Fast chargers are sometimes the best thing there is. But not always for batteries. Although some phones’ batteries perform fast charging better than others lithium batteries after all, it is best to be charged at a leisurely pace and then mainly for heat reasons. The more energy that is pushed into a battery at a fast pace, the hotter it gets. If you are not in a hurry, use a regular charger rather than a fast charger.
4. Use the correct type of charger
It is also important to use the right type of charger to charge your phone or other device. As far as possible, it is always recommended to use the charger that came with the device when purchasing as it is developed for that particular phone or tablet. In the second place, it is of course possible to also use a third-party charger of a well-known brand and with correct markings, e.g. CE marking.
Using a charger of an unknown brand can cause the battery to charge incorrectly or become unnecessarily hot. Missing labels (such as CE marking) the charger can in the worst case be designed in a way that can be directly dangerous both for the battery, the device and oneself.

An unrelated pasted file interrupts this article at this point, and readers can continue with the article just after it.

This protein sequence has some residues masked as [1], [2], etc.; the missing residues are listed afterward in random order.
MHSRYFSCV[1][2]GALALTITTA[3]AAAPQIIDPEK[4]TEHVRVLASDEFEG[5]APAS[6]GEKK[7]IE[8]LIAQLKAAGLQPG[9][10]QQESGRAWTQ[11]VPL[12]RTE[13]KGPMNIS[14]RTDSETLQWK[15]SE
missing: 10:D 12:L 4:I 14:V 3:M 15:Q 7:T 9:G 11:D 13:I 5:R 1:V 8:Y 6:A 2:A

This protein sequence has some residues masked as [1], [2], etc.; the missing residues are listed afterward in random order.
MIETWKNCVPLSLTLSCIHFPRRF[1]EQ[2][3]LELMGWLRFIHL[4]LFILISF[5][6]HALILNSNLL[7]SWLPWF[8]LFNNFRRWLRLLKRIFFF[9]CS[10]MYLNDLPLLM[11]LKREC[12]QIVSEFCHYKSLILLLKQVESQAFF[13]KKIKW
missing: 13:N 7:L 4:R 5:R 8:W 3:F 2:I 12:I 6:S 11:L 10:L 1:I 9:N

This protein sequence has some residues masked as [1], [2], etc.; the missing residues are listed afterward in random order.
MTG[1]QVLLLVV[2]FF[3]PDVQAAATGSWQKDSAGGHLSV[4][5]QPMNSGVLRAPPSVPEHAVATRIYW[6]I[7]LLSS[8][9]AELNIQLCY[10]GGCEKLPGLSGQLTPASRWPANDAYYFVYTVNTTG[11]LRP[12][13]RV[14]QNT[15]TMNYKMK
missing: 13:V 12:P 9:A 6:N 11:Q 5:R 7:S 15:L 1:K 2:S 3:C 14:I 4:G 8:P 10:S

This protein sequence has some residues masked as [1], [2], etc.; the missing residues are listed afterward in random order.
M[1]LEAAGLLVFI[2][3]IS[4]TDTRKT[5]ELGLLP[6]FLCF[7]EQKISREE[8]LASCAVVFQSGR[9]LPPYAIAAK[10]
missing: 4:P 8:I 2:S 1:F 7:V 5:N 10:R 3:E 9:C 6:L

5. Avoid using the phone while it is charging
Using your phone while it is charging mainly creates extra heat, something that batteries, as I said, do not like very much. The extra heat is, in short, due to the fact that the battery in these cases needs to work twice. Both absorb energy and at the same time generate energy to power the active parts of the phone. In addition to this, there is nothing particularly dangerous about both using and charging a phone at the same time. But if you want to be extra kind to the battery while you charge, it is best to actually turn off the phone or put it in airplane mode (which turns off all mobile communication).
6. Do not charge overnight
Even if all modern chargers, telephones and batteries have protection against overcharging (ie the charger tries to get more power than possible into the battery) in the long run, batteries do not feel great from being constantly connected to the charger.